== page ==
You need to cross the street to catch the 70 bus to Silver Spring.

Random gardening post

Over on the main In Shaw site there is an announcement for an urban gardening class offered by Shaw Eco-village. Thought I’d just mention that.
There is probably a lot one can learn about urban gardening, but currently I’m okay with my general gardening knowledge. Besides, with the upcoming construction and being out of the house* my gardening will be next to nada this Spring. I’m just letting the mint go wild, and seeing what ever I planted do its thing. Maybe some container gardening. I’m not going to be very aggressive about it, not like last year.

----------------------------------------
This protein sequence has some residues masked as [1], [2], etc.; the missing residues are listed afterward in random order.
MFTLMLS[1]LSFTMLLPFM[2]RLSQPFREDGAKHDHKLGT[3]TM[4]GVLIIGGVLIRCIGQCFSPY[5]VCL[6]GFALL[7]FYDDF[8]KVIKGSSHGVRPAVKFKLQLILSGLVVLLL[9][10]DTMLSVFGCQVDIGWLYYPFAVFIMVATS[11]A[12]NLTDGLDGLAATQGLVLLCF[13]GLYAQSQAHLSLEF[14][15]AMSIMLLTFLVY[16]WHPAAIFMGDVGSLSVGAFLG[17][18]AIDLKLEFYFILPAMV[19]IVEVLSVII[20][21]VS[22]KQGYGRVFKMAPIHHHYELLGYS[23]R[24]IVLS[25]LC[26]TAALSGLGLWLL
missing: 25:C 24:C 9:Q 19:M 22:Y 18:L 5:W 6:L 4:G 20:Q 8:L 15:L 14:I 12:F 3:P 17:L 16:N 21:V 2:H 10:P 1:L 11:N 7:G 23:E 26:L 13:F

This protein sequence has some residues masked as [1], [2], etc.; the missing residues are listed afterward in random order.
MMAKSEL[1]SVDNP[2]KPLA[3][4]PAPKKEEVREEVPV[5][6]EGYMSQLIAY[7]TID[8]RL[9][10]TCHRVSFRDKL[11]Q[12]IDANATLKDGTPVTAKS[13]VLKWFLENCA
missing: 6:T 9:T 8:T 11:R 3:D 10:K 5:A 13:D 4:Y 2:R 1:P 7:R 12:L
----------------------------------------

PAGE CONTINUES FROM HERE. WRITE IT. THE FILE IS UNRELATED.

There are some things I’d like to know about my urban garden that I wouldn’t learn in the class. Like is there really lead in my soil? When I talk to others and mention my gardening theme of ‘if I can’t eat it, I ain’t growing it,’ someone eventually brings up the worry about stuff in the soil. Considering the soil was a big patch of clay when I got it, and I added a lot to it in the following years. What is on the top should be all the Home Depot purchased top-soil, peat moss, sand, fertilizer and my own compost. I guess the possible lead should have washed out of the soil by now or absorbed by the plants that I pulled out when moving in. But I would like to take the guess to a knowing and have the soil tested, so I know that I’m right.